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Thread: Study: Climate Shaped Human Nose

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    a.k.a. Alpensun Ringenwald's Avatar
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    Wink Study: Climate Shaped Human Nose

    Humans inherit their nose shape from their parents, but ultimately, the shape of someone’s nose and that of their parents was formed by a long process of adaptation to local climate, according to a study published in the journal PLoS Genetics.

    The nose is one of humanity’s most distinctive facial features, which also has the important job of conditioning the air that we breathe, to ensure that it is warm and moist when it reaches the lungs, which helps to prevent infections.

    Previous studies suggest that people whose ancestors lived in hot, humid places tend to have wider nostrils than people whose ancestors came from cold and dry environments, but whether these differences arose in response to local climates or just due to chance was unknown.

    In the new study, an international research team led by Penn State Professor Mark Shriver examined the size and shape of noses on people with West African, South Asian, East Asian, or Northern European ancestry.

    The team considered a variety of nose measurements: the width of the nostrils, the distance between nostrils, the height of the nose, nose ridge length, nose protrusion, external area of the nose, and the area of the nostrils.

    “We are interested in recent human evolution and what explains the evident variation in things like skin color, hair color and the face itself,” Prof. Shriver said.

    “We focused on nose traits that differ across populations and looked at geographical variation with respect to temperature and humidity.”

    The researchers found that differences in nose shape across the studied populations are greater than can be explained by chance alone.

    Additionally, wider nostrils are correlated with ancestors who evolved in warmer temperatures and with greater absolute humidity, suggesting that climate was one factor driving nasal evolution.

    The nose has had a complex evolutionary history, however, and the scientists suspect that additional factors, such as cultural preferences when picking a mate, have also played a role in shaping the nose.

    “Even though there are substantial differences in nose shape among human populations, much of this variation can be explained by random genetic drift alone,” said Penn State researcher Arslan Zaidi, first author of the study.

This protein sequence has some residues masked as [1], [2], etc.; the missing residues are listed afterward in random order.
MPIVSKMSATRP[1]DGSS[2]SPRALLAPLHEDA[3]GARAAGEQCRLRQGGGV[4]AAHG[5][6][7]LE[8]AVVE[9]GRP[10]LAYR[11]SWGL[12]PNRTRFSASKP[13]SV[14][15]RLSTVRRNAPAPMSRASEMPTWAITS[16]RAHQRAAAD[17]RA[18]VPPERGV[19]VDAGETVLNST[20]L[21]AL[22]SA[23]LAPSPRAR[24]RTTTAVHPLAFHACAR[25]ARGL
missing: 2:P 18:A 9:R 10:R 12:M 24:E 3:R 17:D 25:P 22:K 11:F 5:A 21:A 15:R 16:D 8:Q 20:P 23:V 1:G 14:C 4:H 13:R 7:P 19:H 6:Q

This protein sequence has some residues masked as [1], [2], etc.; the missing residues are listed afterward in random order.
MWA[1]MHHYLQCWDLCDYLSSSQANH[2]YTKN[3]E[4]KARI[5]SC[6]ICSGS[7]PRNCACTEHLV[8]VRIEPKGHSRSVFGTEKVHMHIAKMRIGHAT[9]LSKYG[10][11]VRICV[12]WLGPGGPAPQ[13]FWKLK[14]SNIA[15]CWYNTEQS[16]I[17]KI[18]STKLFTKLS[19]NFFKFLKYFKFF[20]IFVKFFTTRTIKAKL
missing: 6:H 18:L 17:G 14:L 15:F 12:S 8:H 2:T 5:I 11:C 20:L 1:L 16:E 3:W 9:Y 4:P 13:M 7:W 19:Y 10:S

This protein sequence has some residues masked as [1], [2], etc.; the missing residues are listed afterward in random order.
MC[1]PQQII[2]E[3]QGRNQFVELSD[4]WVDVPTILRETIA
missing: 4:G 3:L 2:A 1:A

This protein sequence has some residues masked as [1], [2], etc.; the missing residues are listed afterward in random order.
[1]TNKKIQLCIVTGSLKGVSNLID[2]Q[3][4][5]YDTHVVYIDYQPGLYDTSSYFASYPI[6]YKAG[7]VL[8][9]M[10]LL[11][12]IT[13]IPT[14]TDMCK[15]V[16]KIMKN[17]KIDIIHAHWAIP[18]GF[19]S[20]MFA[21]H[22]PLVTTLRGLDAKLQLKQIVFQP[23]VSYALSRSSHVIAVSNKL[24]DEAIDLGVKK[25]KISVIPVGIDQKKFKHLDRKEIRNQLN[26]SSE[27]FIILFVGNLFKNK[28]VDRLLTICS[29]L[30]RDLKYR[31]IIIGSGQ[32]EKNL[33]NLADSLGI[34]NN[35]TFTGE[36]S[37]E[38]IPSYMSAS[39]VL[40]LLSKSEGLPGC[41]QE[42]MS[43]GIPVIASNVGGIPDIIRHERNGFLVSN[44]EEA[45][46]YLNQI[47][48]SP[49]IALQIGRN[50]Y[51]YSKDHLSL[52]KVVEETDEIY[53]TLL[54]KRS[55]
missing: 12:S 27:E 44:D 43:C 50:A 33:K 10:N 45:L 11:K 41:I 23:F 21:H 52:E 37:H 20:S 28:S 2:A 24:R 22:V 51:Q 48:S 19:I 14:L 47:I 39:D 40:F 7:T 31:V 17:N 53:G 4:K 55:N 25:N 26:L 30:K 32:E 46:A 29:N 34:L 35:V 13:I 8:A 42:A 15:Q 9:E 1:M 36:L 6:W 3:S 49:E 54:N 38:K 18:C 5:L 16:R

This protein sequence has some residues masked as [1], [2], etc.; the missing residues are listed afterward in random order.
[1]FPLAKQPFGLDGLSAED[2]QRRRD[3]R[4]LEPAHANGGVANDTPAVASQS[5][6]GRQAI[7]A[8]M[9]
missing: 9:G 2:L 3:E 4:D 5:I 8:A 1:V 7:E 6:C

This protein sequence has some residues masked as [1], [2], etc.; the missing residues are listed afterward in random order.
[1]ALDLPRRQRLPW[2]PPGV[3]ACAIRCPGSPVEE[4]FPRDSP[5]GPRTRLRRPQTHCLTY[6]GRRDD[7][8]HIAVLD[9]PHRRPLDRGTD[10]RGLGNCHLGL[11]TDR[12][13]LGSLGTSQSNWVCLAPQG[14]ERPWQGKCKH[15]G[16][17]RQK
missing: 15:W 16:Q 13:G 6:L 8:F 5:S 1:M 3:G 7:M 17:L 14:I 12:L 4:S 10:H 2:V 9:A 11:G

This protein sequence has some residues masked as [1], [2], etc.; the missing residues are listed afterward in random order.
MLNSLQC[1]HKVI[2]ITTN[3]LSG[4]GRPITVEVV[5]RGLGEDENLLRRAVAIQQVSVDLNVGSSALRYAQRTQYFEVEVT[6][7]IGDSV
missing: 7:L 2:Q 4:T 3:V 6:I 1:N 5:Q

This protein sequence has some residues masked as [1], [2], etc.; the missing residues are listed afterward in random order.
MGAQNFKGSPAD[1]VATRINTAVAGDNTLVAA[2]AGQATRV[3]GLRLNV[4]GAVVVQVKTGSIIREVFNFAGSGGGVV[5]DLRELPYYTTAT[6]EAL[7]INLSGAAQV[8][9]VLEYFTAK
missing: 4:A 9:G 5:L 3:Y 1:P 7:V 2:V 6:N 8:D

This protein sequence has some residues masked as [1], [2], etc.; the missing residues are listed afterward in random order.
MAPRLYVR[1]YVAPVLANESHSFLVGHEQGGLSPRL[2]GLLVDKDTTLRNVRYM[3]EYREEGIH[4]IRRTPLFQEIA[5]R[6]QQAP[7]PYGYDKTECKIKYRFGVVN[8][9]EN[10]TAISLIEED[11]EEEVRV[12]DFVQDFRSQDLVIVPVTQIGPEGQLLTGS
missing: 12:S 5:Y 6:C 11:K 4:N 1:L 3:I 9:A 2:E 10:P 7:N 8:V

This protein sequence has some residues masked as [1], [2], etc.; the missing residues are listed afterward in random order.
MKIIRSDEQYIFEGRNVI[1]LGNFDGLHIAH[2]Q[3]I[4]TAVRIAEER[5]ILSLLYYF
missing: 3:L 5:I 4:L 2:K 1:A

“This finding is in line with the consensus that most human variation is shared among populations and primarily due to genetic drift.”

    “Traits like skin pigmentation and nostril width are exceptions rather than the rule. Having said that, these traits are important to study because they are likely tied to our health, especially as we become more of a global community and migrate to new climates.”
    Full article: http://journals.plos.org/plosgenetic...l.pgen.1006616

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    Senior Member Catterick's Avatar
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    The origins of the cartilaginous human nose itself are a mystery. Male proboscis monkeys possess one as do both sexes of true colobus. Like the supposedly unusual sweat glands of humans the nose fits within catarrhine diversity unproblematically. It should come as no surprise if the nasal aperture adapts to climate as it does n other mammals. The outer nose is a display structure under selection as such and shaped by the underlying skull.

    Pop sci journos are paid to make the obvious appear revolutionary.

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    a.k.a. Alpensun Ringenwald's Avatar
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    Yeah, that's a "problem" in science today. Lots of people are making things appear revolutionary while they are just reinventing the wheel, revisiting forgotten discoveries or making small improvements based on previous studies. It serves the journals that publish them quite well too. It seems marketing, self-advertisement and communication have become essential to survive in the crowded world of science.

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    Senior Member Catterick's Avatar
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    Not in science. Science journalism.

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